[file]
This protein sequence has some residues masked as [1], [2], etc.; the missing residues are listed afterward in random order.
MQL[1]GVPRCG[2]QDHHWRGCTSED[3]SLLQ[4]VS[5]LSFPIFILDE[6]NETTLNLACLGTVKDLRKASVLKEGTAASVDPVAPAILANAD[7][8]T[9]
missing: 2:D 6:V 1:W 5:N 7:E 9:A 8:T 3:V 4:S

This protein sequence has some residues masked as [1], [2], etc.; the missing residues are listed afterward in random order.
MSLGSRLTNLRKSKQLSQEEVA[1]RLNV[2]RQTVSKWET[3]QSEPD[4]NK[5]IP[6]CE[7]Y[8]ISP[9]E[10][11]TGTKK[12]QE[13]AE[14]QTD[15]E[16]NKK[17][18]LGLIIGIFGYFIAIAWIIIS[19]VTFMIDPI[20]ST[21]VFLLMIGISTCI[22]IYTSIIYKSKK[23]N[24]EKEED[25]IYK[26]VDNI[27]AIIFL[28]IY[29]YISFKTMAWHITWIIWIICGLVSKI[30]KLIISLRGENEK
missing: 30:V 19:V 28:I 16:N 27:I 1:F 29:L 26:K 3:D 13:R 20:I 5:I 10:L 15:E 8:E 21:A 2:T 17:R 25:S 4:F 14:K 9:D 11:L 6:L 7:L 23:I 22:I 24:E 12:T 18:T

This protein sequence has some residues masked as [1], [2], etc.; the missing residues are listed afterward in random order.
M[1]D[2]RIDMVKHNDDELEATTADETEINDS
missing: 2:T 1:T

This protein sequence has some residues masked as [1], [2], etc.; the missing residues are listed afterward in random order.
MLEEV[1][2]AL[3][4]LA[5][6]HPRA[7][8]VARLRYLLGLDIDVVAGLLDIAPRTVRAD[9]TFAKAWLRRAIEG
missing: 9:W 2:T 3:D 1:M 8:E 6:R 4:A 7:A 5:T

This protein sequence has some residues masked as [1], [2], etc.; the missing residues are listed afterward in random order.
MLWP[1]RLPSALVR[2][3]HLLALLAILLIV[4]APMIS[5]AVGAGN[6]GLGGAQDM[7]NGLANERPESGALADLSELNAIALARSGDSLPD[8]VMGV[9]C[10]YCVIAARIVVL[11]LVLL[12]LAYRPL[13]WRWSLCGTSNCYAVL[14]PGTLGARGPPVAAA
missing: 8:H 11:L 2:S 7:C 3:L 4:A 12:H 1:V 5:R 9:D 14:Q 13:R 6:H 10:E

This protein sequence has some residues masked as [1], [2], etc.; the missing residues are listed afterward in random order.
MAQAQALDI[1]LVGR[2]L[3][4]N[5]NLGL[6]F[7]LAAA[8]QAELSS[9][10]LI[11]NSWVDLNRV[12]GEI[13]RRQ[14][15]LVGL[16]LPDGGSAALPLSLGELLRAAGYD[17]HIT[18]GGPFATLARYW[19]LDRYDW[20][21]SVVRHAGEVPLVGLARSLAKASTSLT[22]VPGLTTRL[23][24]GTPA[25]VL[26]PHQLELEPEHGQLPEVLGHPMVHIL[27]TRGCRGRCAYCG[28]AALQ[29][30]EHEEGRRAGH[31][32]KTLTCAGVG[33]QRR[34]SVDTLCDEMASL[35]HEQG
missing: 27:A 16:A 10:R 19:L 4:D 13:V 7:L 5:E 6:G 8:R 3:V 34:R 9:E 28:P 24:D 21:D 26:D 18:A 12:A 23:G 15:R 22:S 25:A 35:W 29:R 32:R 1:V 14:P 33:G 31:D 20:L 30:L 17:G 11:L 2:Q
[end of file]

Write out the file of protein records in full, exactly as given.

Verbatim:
This protein sequence has some residues masked as [1], [2], etc.; the missing residues are listed afterward in random order.
MQL[1]GVPRCG[2]QDHHWRGCTSED[3]SLLQ[4]VS[5]LSFPIFILDE[6]NETTLNLACLGTVKDLRKASVLKEGTAASVDPVAPAILANAD[7][8]T[9]
missing: 2:D 6:V 1:W 5:N 7:E 9:A 8:T 3:V 4:S

This protein sequence has some residues masked as [1], [2], etc.; the missing residues are listed afterward in random order.
MSLGSRLTNLRKSKQLSQEEVA[1]RLNV[2]RQTVSKWET[3]QSEPD[4]NK[5]IP[6]CE[7]Y[8]ISP[9]E[10][11]TGTKK[12]QE[13]AE[14]QTD[15]E[16]NKK[17][18]LGLIIGIFGYFIAIAWIIIS[19]VTFMIDPI[20]ST[21]VFLLMIGISTCI[22]IYTSIIYKSKK[23]N[24]EKEED[25]IYK[26]VDNI[27]AIIFL[28]IY[29]YISFKTMAWHITWIIWIICGLVSKI[30]KLIISLRGENEK
missing: 30:V 19:V 28:I 16:N 27:I 1:F 29:L 26:K 3:D 13:R 20:I 5:I 10:L 15:E 8:E 21:A 2:T 17:R 25:S 4:F 14:K 9:D 11:L 6:L 7:L 23:I 22:I 24:E 12:T 18:T

This protein sequence has some residues masked as [1], [2], etc.; the missing residues are listed afterward in random order.
M[1]D[2]RIDMVKHNDDELEATTADETEINDS
missing: 2:T 1:T

This protein sequence has some residues masked as [1], [2], etc.; the missing residues are listed afterward in random order.
MLEEV[1][2]AL[3][4]LA[5][6]HPRA[7][8]VARLRYLLGLDIDVVAGLLDIAPRTVRAD[9]TFAKAWLRRAIEG
missing: 9:W 2:T 3:D 1:M 8:E 6:R 4:A 7:A 5:T

This protein sequence has some residues masked as [1], [2], etc.; the missing residues are listed afterward in random order.
MLWP[1]RLPSALVR[2][3]HLLALLAILLIV[4]APMIS[5]AVGAGN[6]GLGGAQDM[7]NGLANERPESGALADLSELNAIALARSGDSLPD[8]VMGV[9]C[10]YCVIAARIVVL[11]LVLL[12]LAYRPL[13]WRWSLCGTSNCYAVL[14]PGTLGARGPPVAAA
missing: 8:H 11:L 2:S 7:C 3:L 4:A 12:H 1:V 5:R 9:D 14:Q 13:R 6:H 10:E

This protein sequence has some residues masked as [1], [2], etc.; the missing residues are listed afterward in random order.
MAQAQALDI[1]LVGR[2]L[3][4]N[5]NLGL[6]F[7]LAAA[8]QAELSS[9][10]LI[11]NSWVDLNRV[12]GEI[13]RRQ[14][15]LVGL[16]LPDGGSAALPLSLGELLRAAGYD[17]HIT[18]GGPFATLARYW[19]LDRYDW[20][21]SVVRHAGEVPLVGLARSLAKASTSLT[22]VPGLTTRL[23][24]GTPA[25]VL[26]PHQLELEPEHGQLPEVLGHPMVHIL[27]TRGCRGRCAYCG[28]AALQ[29][30]EHEEGRRAGH[31][32]KTLTCAGVG[33]QRR[34]SVDTLCDEMASL[35]HEQG
missing: 27:A 16:A 10:R 19:L 4:D 13:V 7:L 5:E 6:G 8:R 3:V 34:R 9:E 28:P 24:D 21:D 26:D 18:A 12:A 23:G 15:R 22:S 25:A 35:W 29:R 32:R 1:V 14:P 33:G 31:D 20:L 30:L 17:G 11:L 2:Q